Psychological Stress Could Up Cancer Mortality Rates

Psychological Stress Could Up Cancer Mortality Rates

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Highlights:
  • Poor psychological health leading to physical illness (psychosomatic illness) has been known since centuries.
  • Very little research data available on the role of psychological distress in cancer deaths.
  • This large prospective cohort study looks at the association between psychologic distress and cancer deaths.
A prolonged state of poor mental health or psychological distress could increase the rates of death due to cancer, according to a large analysis of pooled data from 16 prospective cohort studies initiated between 1994-2008 in the UK.

Reason for the Study

  • Very little published data is currently available on the association between psychological health and cancer.
  • The few prospective studies that have attempted to do so are small in size and have thrown up widely differing results ranging from positive, neutral and negative associations.
  • Some of the earlier studies have not explained satisfactorily, the confounding factors that could affect the results such as socioeconomic status, risky health behavior and systemic inflammation.

Setting of the Study

Participants for the study were chosen from nationally representative samples from the health survey of England (13 studies) and the Scottish health survey (3 studies).
Psychological Stress Could Up Cancer Mortality Rates

The participants included 163,363 men and women aged 16 or older at the start of the study, who were cancer free to begin with, provided self-reported poor mental health scores (based on the general health questionnaire, GHQ-12) and agreed to linkage of their health records.

Details such as height and weight, body mass index (BMI), educational and socioeconomic status, smoking and drinking behaviors were also collected.

Based on the questionnaire to assess psychological distress, the participants were subdivided into 4 groups for comparison namely:
  • Asymptomatic (score 0),
  • Sub-clinically symptomatic (1-3)
  • Symptomatic (4-6)
  • Highly symptomatic (7-12).
The data regarding the psychological state of the participants was collected on 4 separate occasions spanning a maximum of 19 years surveillance. Participants were asked about their mental status in the preceding four weeks in the questionnaire.

To remove effect of reverse causality, i.e. presence of cancer-causing psychological distress, persons who had cancer initially and those who died within the first 5 years of follow-up were excluded from the study.

What the Study Found

  • Persons who were highly distressed had higher death rates from specific cancers compared to minimally distressed persons.
  • The strongest associations were found for carcinoma of the colorectum, pancreas, prostate, and esophagus and for leukemia.
  • Interestingly, for cancers of the prostate and colorectum, a gradient was seen i.e. the greater the degree of distress, the higher the mortality rates, partially supporting a causal influence hypothesis.
  • Except for lung cancer, where smoking is known to have a risk association, the hazard ratios of stress in the causation of cancers was found to equal the magnitude of smoking and obesity for selected cancers.

Suggested Mechanisms How Stress Might Lead to Cancer Deaths

The effect of stress on cancer could be related to causation (etiology) or survival (prognosis). Additionally, these effects can be direct (biological) or indirect (behavior related) and could be responsible for specific cancers and/or multiple cancers. These mechanisms include the following.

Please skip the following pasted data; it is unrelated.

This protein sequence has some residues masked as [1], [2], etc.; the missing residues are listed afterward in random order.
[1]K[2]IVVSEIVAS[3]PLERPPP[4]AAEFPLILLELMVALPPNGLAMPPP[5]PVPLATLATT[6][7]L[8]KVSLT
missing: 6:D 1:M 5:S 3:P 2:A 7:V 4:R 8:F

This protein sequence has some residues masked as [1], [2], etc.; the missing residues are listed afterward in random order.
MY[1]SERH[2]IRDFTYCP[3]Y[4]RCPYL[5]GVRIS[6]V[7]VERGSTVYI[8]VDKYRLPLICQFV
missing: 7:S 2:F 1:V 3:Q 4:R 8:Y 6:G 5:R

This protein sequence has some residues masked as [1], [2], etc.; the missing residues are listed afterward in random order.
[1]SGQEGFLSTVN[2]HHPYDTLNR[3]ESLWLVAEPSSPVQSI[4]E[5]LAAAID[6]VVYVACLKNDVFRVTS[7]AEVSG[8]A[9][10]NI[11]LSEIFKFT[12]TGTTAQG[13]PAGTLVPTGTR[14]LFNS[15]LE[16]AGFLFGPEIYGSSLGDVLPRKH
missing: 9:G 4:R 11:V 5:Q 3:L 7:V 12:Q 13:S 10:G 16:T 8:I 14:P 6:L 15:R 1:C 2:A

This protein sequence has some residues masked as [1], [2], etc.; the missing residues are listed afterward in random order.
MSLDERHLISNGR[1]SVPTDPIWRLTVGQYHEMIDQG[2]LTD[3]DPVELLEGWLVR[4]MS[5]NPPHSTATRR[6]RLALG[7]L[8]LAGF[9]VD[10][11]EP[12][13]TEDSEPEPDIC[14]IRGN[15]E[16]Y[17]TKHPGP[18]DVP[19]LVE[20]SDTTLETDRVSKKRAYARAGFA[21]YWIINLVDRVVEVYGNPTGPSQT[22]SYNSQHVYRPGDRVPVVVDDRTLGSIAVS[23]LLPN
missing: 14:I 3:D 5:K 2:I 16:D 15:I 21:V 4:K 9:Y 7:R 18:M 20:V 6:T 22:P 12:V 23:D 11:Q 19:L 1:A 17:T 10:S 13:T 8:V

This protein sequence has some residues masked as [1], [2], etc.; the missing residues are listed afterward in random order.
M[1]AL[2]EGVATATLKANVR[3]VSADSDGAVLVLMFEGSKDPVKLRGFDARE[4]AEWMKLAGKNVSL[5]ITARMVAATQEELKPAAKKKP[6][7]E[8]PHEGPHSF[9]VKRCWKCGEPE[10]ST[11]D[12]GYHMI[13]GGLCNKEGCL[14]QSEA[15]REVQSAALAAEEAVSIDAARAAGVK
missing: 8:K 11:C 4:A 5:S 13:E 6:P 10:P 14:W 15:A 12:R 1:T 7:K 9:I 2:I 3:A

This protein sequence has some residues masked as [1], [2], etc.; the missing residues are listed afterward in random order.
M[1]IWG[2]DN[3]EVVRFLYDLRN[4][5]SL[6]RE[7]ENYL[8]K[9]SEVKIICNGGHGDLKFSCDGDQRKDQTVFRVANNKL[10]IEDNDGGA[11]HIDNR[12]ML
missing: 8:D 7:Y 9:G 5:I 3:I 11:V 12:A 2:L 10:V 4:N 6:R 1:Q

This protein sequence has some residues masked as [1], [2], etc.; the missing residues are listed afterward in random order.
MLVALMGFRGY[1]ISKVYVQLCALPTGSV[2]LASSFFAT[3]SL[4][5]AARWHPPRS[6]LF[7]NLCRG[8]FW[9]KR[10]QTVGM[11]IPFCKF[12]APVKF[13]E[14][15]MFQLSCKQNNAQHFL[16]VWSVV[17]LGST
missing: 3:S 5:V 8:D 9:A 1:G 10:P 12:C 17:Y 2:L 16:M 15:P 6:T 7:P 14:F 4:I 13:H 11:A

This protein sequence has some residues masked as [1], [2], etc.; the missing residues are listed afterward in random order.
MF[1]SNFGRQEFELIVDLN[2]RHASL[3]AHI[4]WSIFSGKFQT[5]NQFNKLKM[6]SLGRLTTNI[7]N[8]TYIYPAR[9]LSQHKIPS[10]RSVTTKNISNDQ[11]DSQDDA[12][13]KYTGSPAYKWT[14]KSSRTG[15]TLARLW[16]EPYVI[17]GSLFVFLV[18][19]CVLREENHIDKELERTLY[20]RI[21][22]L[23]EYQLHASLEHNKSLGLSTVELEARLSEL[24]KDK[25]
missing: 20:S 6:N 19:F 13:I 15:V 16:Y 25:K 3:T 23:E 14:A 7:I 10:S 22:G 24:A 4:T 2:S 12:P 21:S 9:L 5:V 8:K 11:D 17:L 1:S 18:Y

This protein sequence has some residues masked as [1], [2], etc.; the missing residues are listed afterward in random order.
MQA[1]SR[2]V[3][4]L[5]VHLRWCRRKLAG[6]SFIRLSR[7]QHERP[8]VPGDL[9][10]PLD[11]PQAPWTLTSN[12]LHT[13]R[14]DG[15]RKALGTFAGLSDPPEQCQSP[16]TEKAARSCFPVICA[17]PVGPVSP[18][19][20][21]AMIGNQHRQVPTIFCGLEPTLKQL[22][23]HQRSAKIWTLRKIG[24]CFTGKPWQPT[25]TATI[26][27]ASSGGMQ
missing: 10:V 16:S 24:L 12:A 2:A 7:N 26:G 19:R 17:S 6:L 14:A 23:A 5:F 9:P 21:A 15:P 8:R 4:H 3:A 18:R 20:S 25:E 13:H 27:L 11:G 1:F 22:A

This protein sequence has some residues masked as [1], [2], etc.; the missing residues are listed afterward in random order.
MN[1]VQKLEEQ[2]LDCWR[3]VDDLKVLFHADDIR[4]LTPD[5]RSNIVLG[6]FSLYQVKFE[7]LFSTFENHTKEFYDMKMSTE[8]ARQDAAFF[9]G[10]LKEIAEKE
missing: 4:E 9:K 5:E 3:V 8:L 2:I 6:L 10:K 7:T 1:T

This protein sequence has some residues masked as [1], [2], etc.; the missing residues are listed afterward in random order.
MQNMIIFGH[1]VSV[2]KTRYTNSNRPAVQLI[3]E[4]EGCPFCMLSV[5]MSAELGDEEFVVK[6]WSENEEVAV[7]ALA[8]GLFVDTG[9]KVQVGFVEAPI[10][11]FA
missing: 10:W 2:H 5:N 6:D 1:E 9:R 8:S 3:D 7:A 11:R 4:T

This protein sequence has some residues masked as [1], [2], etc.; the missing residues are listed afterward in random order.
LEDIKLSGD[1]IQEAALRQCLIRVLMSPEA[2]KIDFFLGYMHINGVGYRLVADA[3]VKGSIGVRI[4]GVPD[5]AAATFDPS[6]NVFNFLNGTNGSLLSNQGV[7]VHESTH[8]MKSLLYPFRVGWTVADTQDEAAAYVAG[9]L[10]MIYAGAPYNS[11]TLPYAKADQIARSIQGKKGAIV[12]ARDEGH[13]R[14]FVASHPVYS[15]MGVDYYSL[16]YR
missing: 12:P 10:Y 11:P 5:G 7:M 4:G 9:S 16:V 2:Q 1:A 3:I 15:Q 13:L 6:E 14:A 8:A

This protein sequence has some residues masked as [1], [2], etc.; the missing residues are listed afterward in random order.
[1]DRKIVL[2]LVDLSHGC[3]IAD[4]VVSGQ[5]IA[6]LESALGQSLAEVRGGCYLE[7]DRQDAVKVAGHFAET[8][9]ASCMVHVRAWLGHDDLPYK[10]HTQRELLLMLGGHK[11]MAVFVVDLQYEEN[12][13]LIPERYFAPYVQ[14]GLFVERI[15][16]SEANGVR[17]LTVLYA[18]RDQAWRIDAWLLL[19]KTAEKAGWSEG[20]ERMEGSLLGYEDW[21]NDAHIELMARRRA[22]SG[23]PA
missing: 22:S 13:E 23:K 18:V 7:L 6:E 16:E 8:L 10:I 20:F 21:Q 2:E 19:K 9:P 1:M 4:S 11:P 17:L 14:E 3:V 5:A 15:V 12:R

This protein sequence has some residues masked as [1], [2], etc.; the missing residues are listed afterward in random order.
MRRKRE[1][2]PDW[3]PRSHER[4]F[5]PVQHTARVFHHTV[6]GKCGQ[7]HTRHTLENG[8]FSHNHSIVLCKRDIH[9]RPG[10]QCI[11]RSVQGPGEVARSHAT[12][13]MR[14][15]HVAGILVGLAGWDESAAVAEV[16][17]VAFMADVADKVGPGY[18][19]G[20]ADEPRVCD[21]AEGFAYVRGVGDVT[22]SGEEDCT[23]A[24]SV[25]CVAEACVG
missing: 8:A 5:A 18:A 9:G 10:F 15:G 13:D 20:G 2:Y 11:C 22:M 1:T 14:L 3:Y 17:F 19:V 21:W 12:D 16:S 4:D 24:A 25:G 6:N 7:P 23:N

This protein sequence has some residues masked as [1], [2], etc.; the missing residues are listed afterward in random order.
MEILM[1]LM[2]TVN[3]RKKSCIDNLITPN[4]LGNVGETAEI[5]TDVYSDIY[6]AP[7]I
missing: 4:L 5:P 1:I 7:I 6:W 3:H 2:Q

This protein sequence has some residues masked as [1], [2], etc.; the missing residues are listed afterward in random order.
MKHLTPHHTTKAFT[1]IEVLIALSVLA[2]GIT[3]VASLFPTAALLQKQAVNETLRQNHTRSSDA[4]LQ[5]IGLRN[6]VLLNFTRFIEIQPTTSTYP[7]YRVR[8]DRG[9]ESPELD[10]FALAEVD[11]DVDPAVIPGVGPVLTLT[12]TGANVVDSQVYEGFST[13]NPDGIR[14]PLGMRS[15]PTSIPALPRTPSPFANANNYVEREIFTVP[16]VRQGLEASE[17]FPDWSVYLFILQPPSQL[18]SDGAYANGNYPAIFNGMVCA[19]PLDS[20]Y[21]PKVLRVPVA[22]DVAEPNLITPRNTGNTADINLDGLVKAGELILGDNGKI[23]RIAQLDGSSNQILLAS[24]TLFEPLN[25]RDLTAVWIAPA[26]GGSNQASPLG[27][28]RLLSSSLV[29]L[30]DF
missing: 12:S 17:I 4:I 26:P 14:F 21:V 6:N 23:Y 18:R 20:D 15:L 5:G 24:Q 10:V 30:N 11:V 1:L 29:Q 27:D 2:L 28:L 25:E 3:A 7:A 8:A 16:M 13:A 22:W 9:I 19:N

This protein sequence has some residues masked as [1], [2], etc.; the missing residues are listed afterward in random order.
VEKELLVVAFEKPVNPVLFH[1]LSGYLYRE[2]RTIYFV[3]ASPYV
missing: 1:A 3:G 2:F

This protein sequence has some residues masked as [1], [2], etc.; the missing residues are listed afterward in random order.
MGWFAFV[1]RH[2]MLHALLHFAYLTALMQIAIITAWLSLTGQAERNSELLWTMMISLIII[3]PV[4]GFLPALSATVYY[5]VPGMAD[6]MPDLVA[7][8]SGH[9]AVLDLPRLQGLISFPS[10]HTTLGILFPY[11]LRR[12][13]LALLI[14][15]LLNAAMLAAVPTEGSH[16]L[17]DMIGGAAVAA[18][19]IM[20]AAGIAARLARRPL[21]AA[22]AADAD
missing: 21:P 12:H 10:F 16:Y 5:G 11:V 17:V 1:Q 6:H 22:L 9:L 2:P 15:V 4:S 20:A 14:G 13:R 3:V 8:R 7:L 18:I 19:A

• Prolonged stress can cause disordered immunity and as a result affect tumor protective responses leading to causation of cancer.
  • Immune dysregulation has been known to cause a more unfavorable outcome in cancers such as cancer of the colorectum, stomach, lung, and mesothelium.
  • Stress has been found to increase hormone-related cancers such as prostate and ovarian cancers, possibly by disruption of the hypothalamic pituitary adrenal (HPA)and sympathetic adrenal medullary (SAM) axes.
  • Stressed persons are more likely to indulge in excessive smoking or alcohol intake and lead a sedentary life, all of which might increase cancer risk. However, this study made due adjustments for these factors during analysis.
  • Stressed individuals might possibly delay seeking medical attention or be irregular with treatment, resulting in a poorer outcome.

Merits and Demerits of the Study

  • The chief merits of the study included the usage of raw unpublished data of the general population and using a large and well-defined population sample.
  • Possible limitations include the short reference period of four weeks to assess the mental status, though this was done on four separate occasions.
  • The specific cancer outcomes analyzed in the study were not hypothesis driven.
  • Presence of confounding factors is a strong possibility in observational studies such as this.

Conclusions from the Study

This study offers additional evidence that psychological stress could increase death rates from cancer.

The authors suggest that while using multifactorial algorithms to assess the risk of causing disease such as cancer, psychological stress must also be employed as a component, which is currently not the case. Assessing these collective risk factors will have better predictive value regarding the outcome.

Further research is necessary to establish a causal association between psychological distress and cancer.

References:
  1. G David Batty, Tom C Russ, Marjorie MacBeath, Emmanuel Stamatakis,Mika Kivimäki, 'Psychological distress in relation to site specific cancer mortality: pooling of unpublished data from 16 prospective cohort studies' BMJ 2017; 356 doi: https:doi.org/10.1136/bmj.j108
Source: Medindia

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